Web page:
Having managed to produce a professional sounding track with Hurtin’ Up My Heart, I was ready to push forward and finish more record-quality songs. It wasn’t a conscious move, but in the end I was glad that the next song I finished showcased a very different side of my writing and playing.

Aloft is based on one of the first chord progressions I ever wrote, way back in the 80’s. What really moved me to finally record it was when I learned how to program the built in drums on my Korg D3200 studio workstation. When I found this Brazilian Percussion kit and started messing around with it, I just found myself jamming the Aloft chord progression over it and I was off and running.

Writing the bass track for this was a blast too. I love putting together a creative, unusual bass line that adds a whole new dimension to a composition, and I think that happened here. Once I recorded the leads (which was such a blast), the last thing that bought it all together was working with to have one of their pros record a flute track.

I’ll never forget when I first listened to the completed track, and then listened again, and again and again! I wish I knew who played the flute because I would really like the thank them (StudioPros players are faceless and nameless, for various reasons, but they are very talented, real deal studio professionals).

I’m really proud of this track. I’ll remember when my wife Christine first listened to it and pronounced it “Amazing!” I have to agree – this is a real highlight of my musical undertakings so far. I look forward to producing more tracks of this quality in the future, but this song is always going to be a beautiful, soaring, slowly building moment in time that I can relive over and over each time I hear it. I hope it moves you too.

The video is a simple one, consisting of pictures of birds in flight that I assembled using the ‘timeline’ style tool Vuvox, which is now no longer available on the Internet (image sources are all identified in the video).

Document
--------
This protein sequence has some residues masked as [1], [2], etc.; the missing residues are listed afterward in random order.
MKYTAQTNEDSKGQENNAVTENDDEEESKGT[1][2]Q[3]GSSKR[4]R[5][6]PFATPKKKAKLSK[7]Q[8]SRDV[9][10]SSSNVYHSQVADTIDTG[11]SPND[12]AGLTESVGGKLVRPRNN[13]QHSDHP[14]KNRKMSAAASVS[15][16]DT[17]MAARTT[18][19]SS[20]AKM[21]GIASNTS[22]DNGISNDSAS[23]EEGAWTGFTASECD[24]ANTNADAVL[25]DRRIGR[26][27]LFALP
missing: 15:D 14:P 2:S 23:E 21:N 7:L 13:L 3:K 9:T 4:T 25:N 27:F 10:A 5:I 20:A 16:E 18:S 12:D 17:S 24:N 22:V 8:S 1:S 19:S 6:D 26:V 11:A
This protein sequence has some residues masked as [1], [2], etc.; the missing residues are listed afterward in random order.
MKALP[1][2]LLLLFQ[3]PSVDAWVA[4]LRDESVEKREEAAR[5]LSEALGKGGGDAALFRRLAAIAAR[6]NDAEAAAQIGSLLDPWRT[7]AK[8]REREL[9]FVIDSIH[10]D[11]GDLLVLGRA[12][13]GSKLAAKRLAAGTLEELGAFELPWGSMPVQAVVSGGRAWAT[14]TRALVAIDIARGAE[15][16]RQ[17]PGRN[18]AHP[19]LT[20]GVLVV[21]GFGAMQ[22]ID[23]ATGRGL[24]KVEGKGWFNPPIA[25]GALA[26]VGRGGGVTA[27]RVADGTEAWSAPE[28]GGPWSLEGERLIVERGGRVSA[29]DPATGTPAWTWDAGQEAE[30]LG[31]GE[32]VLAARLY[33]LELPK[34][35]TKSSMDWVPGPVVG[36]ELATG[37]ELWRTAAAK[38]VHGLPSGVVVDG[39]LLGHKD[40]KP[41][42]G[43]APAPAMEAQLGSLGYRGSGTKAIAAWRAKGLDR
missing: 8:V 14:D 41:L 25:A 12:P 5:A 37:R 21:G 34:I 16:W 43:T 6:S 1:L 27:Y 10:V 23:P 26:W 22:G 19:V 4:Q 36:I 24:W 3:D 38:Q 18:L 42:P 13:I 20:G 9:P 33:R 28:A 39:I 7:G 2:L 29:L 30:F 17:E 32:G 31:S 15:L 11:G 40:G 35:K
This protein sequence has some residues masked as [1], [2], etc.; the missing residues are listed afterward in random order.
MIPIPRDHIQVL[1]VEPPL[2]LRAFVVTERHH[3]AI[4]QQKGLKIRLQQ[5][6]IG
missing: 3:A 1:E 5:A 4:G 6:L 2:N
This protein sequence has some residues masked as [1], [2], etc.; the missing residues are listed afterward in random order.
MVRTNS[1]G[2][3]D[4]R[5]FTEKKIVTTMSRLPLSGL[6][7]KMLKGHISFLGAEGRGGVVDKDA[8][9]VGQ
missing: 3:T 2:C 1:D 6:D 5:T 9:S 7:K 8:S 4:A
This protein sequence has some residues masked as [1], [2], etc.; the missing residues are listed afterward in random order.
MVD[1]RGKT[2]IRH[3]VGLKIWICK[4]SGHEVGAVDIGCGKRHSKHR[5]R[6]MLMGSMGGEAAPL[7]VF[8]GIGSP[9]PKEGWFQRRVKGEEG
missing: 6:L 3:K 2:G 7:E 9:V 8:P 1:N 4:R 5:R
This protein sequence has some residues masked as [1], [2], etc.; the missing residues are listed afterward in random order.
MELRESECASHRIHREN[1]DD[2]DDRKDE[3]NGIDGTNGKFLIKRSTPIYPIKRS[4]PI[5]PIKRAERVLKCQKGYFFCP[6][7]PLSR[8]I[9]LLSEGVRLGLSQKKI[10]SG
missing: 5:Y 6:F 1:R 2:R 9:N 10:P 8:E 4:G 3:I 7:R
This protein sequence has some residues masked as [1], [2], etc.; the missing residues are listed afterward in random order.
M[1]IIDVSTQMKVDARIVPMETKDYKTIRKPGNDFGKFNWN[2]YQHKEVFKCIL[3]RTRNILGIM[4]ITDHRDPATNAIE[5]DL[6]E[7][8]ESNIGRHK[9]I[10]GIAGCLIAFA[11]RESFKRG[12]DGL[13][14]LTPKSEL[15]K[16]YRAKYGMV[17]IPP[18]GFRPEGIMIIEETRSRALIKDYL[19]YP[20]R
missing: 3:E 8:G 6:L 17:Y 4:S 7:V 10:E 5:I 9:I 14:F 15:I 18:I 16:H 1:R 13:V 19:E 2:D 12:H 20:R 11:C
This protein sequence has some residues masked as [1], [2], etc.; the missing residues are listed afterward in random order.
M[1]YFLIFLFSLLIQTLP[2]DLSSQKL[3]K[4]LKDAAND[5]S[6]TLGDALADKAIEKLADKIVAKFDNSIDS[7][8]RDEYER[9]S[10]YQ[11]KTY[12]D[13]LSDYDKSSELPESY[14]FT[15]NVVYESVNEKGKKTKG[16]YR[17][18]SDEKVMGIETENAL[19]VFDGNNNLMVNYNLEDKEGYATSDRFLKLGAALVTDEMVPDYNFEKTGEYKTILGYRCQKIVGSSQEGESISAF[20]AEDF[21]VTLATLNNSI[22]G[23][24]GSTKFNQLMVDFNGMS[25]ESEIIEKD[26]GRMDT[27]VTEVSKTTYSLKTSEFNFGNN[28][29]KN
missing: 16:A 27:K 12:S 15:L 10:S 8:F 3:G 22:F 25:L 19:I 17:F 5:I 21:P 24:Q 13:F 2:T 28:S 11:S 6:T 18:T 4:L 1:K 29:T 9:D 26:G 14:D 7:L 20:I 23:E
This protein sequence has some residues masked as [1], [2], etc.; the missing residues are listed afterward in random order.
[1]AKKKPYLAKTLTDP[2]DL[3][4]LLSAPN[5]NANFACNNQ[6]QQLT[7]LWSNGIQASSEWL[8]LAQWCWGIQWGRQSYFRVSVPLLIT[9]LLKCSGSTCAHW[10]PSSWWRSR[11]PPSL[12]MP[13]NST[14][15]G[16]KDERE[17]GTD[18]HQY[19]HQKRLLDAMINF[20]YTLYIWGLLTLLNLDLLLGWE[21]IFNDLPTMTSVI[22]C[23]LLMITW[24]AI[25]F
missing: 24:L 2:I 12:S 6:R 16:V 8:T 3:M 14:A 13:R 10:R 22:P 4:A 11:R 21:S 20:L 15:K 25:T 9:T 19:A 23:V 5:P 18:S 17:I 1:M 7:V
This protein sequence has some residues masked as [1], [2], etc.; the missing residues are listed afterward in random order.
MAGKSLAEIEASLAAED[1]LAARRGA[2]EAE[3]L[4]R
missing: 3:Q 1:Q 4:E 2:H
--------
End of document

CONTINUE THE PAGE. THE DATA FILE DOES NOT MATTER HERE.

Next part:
Bringing in the Pros and Hurtin’ Up My Heart

Hurtin’ Up My Heart was a watershed moment for me. With the backing of LA studio professionals on drums and bass, and a strong chorus that featured Christine joining me on backing vocals again I had, after years of learning and upping my game, produced a professional sounding rock song! Cranking this baby up in my car, when that break comes in the middle with the trade off between voice and guitar and the drums and bass pounding underneath slightly reminiscent of a Van Halen tune (to my ears at least) … wow, I just get a tear in my eye.

The song is sort of a middle-aged version of the “teen angst” songs that have been standard rock and roll fodder for decades. When having a family gets challenging and you just want to go hide in your basement and play a bluesy rock song, you can find yourself thinking, “This day is never gonna end … and when she stops, just gonna start up again!“. Which feels a bit similar to being a teenager trapped in your house with no where to go, being bored and frustrated and just wanting to do as you please. This in turn reminded me of various incidents from my youth, and it all kind melded together into the lyrics in the song.

Had a ton of fun making this video too, using a bunch of cool tech tools. The coolest part is where my son Ian makes me rise up out of the iPad, and then later I’m jamming on the moon (with the help of Adobe After Effects)!

Hurtin’ Up My Heart turned out to be the first song I completed that ultimately made the cut for Keeping The Dream Alive.


My Blue Eyed Girl (and Continuous Improvement)

So, the years rolled by, and our third child was born – a daughter! My little girl Jordan was the inspiration for the song I am sharing here.

In 2007 we were in the fortunate position of being able to build an extension on our house, and in the process I built a studio in what used to be our garage. After a decade on hiatus from recording, I was back in action! I bought a Korg D3200 recording console and got busy.